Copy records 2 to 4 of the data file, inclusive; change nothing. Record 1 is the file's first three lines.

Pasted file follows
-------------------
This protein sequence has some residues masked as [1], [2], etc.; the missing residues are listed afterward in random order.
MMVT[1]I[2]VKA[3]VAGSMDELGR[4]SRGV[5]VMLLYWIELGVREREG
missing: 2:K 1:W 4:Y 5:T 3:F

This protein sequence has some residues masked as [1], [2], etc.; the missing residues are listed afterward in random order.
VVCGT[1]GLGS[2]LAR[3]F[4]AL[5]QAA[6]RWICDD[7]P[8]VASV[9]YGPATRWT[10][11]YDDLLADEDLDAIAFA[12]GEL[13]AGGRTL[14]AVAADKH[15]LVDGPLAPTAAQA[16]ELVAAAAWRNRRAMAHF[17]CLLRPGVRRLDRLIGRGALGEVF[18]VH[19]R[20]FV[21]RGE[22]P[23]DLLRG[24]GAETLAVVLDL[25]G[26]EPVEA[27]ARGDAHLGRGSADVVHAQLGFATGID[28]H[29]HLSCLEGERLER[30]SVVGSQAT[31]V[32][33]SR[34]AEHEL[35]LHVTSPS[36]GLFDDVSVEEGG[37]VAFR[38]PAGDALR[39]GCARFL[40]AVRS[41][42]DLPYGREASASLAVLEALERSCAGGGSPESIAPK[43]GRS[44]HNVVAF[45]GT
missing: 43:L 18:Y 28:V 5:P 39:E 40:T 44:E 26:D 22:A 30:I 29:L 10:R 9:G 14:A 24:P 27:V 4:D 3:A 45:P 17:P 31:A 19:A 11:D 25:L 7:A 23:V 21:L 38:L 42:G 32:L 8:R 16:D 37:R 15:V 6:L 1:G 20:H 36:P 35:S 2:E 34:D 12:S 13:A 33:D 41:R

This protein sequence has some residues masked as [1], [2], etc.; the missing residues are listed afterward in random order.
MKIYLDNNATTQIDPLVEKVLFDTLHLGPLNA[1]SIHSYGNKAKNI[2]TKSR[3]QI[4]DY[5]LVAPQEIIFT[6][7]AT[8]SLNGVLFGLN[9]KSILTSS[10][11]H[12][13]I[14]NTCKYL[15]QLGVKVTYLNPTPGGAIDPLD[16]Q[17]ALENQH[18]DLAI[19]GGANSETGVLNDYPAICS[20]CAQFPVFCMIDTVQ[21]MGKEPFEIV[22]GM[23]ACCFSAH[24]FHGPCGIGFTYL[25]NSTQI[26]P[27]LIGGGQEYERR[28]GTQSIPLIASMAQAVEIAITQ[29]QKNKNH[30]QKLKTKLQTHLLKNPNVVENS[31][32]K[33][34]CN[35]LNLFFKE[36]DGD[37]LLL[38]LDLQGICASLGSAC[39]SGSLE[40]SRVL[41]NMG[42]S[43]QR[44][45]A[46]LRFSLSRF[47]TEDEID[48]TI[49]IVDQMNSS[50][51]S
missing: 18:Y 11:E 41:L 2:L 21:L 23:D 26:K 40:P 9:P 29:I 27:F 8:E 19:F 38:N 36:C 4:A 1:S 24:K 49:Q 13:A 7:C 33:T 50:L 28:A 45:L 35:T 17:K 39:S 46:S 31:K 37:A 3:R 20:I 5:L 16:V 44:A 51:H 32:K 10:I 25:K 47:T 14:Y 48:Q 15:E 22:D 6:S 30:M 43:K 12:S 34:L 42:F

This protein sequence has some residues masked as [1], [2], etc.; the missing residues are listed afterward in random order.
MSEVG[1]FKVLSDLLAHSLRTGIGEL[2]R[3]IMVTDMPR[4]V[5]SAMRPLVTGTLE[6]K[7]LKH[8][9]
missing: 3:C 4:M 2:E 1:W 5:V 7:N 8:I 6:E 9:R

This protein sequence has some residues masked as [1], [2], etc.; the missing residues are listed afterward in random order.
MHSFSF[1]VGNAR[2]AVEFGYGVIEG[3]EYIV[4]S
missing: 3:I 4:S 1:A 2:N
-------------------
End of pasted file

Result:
This protein sequence has some residues masked as [1], [2], etc.; the missing residues are listed afterward in random order.
VVCGT[1]GLGS[2]LAR[3]F[4]AL[5]QAA[6]RWICDD[7]P[8]VASV[9]YGPATRWT[10][11]YDDLLADEDLDAIAFA[12]GEL[13]AGGRTL[14]AVAADKH[15]LVDGPLAPTAAQA[16]ELVAAAAWRNRRAMAHF[17]CLLRPGVRRLDRLIGRGALGEVF[18]VH[19]R[20]FV[21]RGE[22]P[23]DLLRG[24]GAETLAVVLDL[25]G[26]EPVEA[27]ARGDAHLGRGSADVVHAQLGFATGID[28]H[29]HLSCLEGERLER[30]SVVGSQAT[31]V[32][33]SR[34]AEHEL[35]LHVTSPS[36]GLFDDVSVEEGG[37]VAFR[38]PAGDALR[39]GCARFL[40]AVRS[41][42]DLPYGREASASLAVLEALERSCAGGGSPESIAPK[43]GRS[44]HNVVAF[45]GT
missing: 43:L 18:Y 28:V 5:P 39:E 40:T 44:E 26:D 22:A 30:I 29:L 10:R 9:G 14:A 24:P 27:V 4:D 3:A 45:P 17:P 31:A 19:A 11:D 25:L 7:A 23:V 21:L 38:L 42:G 32:L 8:R 16:D 37:R 15:V 6:L 1:G 20:H 36:P 35:S 2:E 34:D 12:S 13:A 33:D 41:R

This protein sequence has some residues masked as [1], [2], etc.; the missing residues are listed afterward in random order.
MKIYLDNNATTQIDPLVEKVLFDTLHLGPLNA[1]SIHSYGNKAKNI[2]TKSR[3]QI[4]DY[5]LVAPQEIIFT[6][7]AT[8]SLNGVLFGLN[9]KSILTSS[10][11]H[12][13]I[14]NTCKYL[15]QLGVKVTYLNPTPGGAIDPLD[16]Q[17]ALENQH[18]DLAI[19]GGANSETGVLNDYPAICS[20]CAQFPVFCMIDTVQ[21]MGKEPFEIV[22]GM[23]ACCFSAH[24]FHGPCGIGFTYL[25]NSTQI[26]P[27]LIGGGQEYERR[28]GTQSIPLIASMAQAVEIAITQ[29]QKNKNH[30]QKLKTKLQTHLLKNPNVVENS[31][32]K[33][34]CN[35]LNLFFKE[36]DGD[37]LLL[38]LDLQGICASLGSAC[39]SGSLE[40]SRVL[41]NMG[42]S[43]QR[44][45]A[46]LRFSLSRF[47]TEDEID[48]TI[49]IVDQMNSS[50][51]S
missing: 18:Y 11:E 41:L 2:L 21:L 23:D 26:K 40:P 9:P 29:I 27:F 8:E 19:F 38:N 36:C 4:A 1:S 24:K 49:Q 13:A 7:C 33:T 50:L 28:A 45:L 35:T 17:K 39:S 46:S 31:K 37:A 3:R 20:I 5:L 16:V 44:A 51:H 32:K 10:I 25:K 47:T 14:Y 48:Q 15:E 22:D 6:S 30:M 43:K 12:S 34:L 42:F

This protein sequence has some residues masked as [1], [2], etc.; the missing residues are listed afterward in random order.
MSEVG[1]FKVLSDLLAHSLRTGIGEL[2]R[3]IMVTDMPR[4]V[5]SAMRPLVTGTLE[6]K[7]LKH[8][9]
missing: 3:C 4:M 2:E 1:W 5:V 7:N 8:I 6:E 9:R